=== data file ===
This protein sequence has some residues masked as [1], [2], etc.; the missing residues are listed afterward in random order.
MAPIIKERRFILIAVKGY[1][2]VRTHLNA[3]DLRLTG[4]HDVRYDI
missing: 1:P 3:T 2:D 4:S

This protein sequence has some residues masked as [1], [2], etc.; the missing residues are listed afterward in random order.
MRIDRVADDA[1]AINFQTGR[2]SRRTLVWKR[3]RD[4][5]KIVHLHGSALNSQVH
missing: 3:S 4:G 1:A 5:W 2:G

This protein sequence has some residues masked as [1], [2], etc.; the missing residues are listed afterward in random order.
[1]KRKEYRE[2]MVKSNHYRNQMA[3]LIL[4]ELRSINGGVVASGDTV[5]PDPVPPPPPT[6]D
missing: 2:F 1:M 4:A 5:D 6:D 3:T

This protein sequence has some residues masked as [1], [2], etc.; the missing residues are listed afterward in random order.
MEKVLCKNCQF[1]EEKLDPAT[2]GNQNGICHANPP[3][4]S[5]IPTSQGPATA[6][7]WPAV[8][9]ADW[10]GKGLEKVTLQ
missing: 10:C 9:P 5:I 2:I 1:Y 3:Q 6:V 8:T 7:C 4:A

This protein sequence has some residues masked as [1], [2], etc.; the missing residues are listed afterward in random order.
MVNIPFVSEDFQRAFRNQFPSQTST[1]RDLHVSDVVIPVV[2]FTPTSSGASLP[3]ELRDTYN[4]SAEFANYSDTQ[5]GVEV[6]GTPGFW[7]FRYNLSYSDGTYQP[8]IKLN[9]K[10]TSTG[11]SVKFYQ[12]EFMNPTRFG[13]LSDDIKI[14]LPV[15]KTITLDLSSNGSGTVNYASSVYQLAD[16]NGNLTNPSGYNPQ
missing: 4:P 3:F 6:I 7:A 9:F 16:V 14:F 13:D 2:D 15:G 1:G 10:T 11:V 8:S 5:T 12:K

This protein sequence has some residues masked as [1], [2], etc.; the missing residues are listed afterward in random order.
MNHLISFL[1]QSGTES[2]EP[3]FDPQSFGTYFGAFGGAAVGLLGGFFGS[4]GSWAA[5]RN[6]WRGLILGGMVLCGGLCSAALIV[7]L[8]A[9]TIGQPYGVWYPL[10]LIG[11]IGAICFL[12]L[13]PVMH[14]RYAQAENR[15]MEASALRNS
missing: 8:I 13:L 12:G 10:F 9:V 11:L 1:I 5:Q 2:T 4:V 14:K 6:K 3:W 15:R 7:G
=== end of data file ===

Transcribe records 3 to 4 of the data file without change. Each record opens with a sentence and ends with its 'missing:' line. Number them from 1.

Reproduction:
This protein sequence has some residues masked as [1], [2], etc.; the missing residues are listed afterward in random order.
[1]KRKEYRE[2]MVKSNHYRNQMA[3]LIL[4]ELRSINGGVVASGDTV[5]PDPVPPPPPT[6]D
missing: 2:F 1:M 4:A 5:D 6:D 3:T

This protein sequence has some residues masked as [1], [2], etc.; the missing residues are listed afterward in random order.
MEKVLCKNCQF[1]EEKLDPAT[2]GNQNGICHANPP[3][4]S[5]IPTSQGPATA[6][7]WPAV[8][9]ADW[10]GKGLEKVTLQ
missing: 10:C 9:P 5:I 2:I 1:Y 3:Q 6:V 8:T 7:C 4:A